In the end, what I like most about the Instax Mini Evo is the dead-simple printing experience. The camera itself is nothing special other than maybe serving as a conversation starter. The good news is that even if I get tired of carrying around a $200 camera that’s worse than any smartphone made in the past decade that’s already always with me, there’s an iOS and Android app that connects to the Mini Evo. That way I can take photos with my phone and print them instantly through the camera at any time.
I get the benefits of decent filters and photo editing on my iPhone, plus the sharing aspect of Instax prints on the go. But if this is what the Mini Evo is destined to become for buyers, why not just get a little Instax printer in the first place?
Are There Alternatives?
Fujifilm has a variety of Instax-branded instant cameras that take the same film as the Mini Evo. The Instax Mini 11, for example, is a low end option that is much less expensive at $70 but is a purely analog experience with barebones functionality. To me, this is the right approach for a modern instant film camera. Above that, for $100 there is the Mini 40 which looks to share everything in common with Mini 11 but with a more “adult” look. The Instax Mini 70 ups the price from there to $140 and adds focusing ranges (macro, normal, landscape), a self-timer, a faster shutter speed, a tripod mount, and better battery life.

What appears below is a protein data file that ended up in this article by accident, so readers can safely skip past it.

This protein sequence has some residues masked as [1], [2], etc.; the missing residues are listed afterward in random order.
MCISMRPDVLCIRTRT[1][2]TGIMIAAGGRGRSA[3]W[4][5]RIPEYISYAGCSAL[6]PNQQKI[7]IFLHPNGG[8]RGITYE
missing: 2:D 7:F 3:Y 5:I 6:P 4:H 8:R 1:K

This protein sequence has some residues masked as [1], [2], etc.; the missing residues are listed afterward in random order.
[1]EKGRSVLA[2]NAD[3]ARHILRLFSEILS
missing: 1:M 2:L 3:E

Then there’s the $160 Instax Hybrid Mini LiPlay that adds the part-digital, part-analog feature set also found in the Mini Evo. It has an LCD on the back for composing photos and for setting options in the digital menu. It can be connected to a smartphone as either a remote trigger for the Instax camera or to use as a printer for photos on your phone. It does appear to lack the 10 filters and 10 lenses found in-camera on the Mini Evo.
Overall, the new Mini Evo has the most advanced capabilities out of all previous models. That’s problematic in my eyes because it seems the extra that it costs is going toward things that aren’t helping it be meaningfully better.
Should You Buy It?
No. The digital camera aspect of the Instax Mini Evo isn’t interesting enough on any level, whether that be sheer image quality or just really well-developed effects that make it look believably analog. The printing is fun, but then why not just get an Instax printer? That said, if your reaction to all of this is that I “just don’t get it,” then you are exactly the type of buyer Fujifilm is after.